(left) Thimble Weed (c) Bill Beatty …and (right) Fireweed (c) Bill Beatty …along the Dolly Sods road…Forest Service Road 75
(left) Wood Lily (c) Bill Beatty …Bear Rocks and (right) Small Green Wood Orchid (c) Bill Beatty …(found in several places)…South Prong Trail
(left) I was surprised to find Wild Bleeding Heart (c) Bill Beatty …still in bloom along the Big Oaks Trail. (right) Bee Balm (c) Bill Beatty …Dolly Sods Picnic Ground.
One day we went off the Dolly Sods plateau and hiked the Blackwater River Trail in Canaan Valley State Park. (left) Blue Vervain (c) Bill Beatty …and (right) Swamp Milkweed (c) Bill Beatty.
We hear a lot about “Spring Wildflowers”….on Dolly Sods. This July every trail was profuse with colorful, delightful Summer wildflowers.
“That bird doesn’t really look goldfinchy,” said a perplexed Bill. “But I can’t tell what it is.” Bill had been keeping watch on the mist net near the back feeders as we swam and splashed in the pool with family members. Normally we just band birds in winter, so this was a trial to see what, if anything, we could discover by summer banding. It had been a good way to learn the looks of young birds and to get some practice at skulling—looking at the development of the skull bone as a way to identify hatch-year birds. Cardinals, Song Sparrows, Titmice, occasional Ruby-Throated Hummingbirds, lots of House Finches (banded and transported as part of our homing research), and Goldfinches had graced our nets and each one but the “hummers” left with a tiny numbered band on one leg.
All birders know the feeling of being able to identify some bird, not by seeing all the specific field marks, but by more of a gestalt–it just looks like that kind of bird. And more often than not, if we chase the bird to get a good look, we find we are right. Male American Goldfinches in their brilliant gold and black breeding plumage are some of the most beautiful and easily identifiable birds.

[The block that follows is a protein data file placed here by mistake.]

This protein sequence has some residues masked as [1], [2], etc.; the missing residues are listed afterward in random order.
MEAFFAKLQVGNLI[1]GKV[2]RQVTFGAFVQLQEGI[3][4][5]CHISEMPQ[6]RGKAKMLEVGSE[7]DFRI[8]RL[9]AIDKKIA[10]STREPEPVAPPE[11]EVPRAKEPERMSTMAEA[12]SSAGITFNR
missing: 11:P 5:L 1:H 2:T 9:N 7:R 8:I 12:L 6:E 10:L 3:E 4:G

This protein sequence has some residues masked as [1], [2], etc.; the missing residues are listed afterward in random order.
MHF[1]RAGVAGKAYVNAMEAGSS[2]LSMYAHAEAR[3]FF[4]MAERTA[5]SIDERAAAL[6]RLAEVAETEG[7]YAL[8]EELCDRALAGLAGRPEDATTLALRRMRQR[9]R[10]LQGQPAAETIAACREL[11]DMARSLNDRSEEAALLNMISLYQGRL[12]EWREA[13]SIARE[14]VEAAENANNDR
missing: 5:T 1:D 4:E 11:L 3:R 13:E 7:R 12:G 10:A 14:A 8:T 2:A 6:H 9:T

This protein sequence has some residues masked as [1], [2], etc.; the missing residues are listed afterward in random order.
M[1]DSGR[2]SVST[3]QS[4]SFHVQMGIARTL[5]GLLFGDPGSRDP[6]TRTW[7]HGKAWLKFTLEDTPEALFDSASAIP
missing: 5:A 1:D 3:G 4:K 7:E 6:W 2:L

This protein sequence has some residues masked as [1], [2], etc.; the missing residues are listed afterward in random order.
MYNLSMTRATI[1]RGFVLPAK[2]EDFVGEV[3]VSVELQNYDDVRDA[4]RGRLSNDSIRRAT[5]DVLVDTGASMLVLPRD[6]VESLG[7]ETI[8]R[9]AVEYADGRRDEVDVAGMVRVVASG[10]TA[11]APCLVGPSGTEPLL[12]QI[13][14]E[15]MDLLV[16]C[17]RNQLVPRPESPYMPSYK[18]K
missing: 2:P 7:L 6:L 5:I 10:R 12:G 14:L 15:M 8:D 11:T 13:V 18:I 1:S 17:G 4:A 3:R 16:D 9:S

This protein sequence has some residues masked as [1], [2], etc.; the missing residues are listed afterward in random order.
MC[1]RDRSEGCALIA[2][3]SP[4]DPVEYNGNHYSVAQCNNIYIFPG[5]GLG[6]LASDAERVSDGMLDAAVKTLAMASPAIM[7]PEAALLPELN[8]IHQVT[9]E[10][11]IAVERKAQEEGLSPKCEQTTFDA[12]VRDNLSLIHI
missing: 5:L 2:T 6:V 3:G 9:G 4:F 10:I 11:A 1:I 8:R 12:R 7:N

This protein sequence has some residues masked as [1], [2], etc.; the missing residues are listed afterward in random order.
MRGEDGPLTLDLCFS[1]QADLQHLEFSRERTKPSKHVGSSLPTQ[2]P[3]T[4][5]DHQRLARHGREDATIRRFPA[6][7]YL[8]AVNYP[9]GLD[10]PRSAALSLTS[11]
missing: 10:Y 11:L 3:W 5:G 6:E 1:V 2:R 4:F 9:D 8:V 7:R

But this bird in the net, while it was a dazzling yellow and about the right size, just did not look “goldfinchy” to Bill. He left the pool-yard, dripping, to retrieve our puzzle.
“So what is it?” I asked when he had the bird in hand. “I don’t know!” This was not the answer I expected. Bill doesn’t know what it is??? I made a towel-wrapped dash through the house to get Peterson’s Warblers and Sibley’s. We had to ID the bird correctly before Bill could band it.
We turned page after warbler page in Sibley’s looking for a warbler-sized bird with plain yellow on the belly from beak to the tip of the tail and a darker “greenish” color on top from the bill to the tip of the tail.
The flight feathers of the wings and the tail feathers had multiple colors: pale black, yellow and “greenish”.
It was strikingly colorful and plain at the same time. Looking back and forth between several possibilities, we finally made a preliminary identification as a female Yellow Warbler although we could not see even faint rusty streaks on the breast.
Then I remembered—under-tail coverts! Looking at the color of feathers that cover the base of the tail on the underside of a bird and looking at the color, pattern and shape of tail feathers is one way to differentiate warbler species. And the Peterson Warblers guide has two pages showing all of the possibilities.
Scanning the 52 tail and covert feather options, it was clear that our preliminary identification was, indeed, correct. There wasn’t anything else with undertail coverts that looked like the bird in Bill’s hand.
So we formally said “Hello” to our female Yellow Warbler—the first Yellow Warbler ever banded on our property, in fact, the first Yellow Warbler Bill or I had ever held or banded.
She got her tiny band, posed for some photos and soon was on her way. And as she departed, she left us a little something which, thankfully, landed just outside the edge of the pool.
Jan and I had just returned from leading an all day Master Naturalist Conference trip to Big Run Bog in Tucker County. 25 intrepid people had accompanied us to explore this botanical treasure trove. From the front porch of the Graceland Inn on the Davis and Elkins College campus a woman called my name, “BILL, BILL!” she yelled. “I just wanted to tell you…your field trip sucked!” Two women standing nearby looked at her in shock. I think they were even more surprised to hear me laugh and respond with, “It sure did!”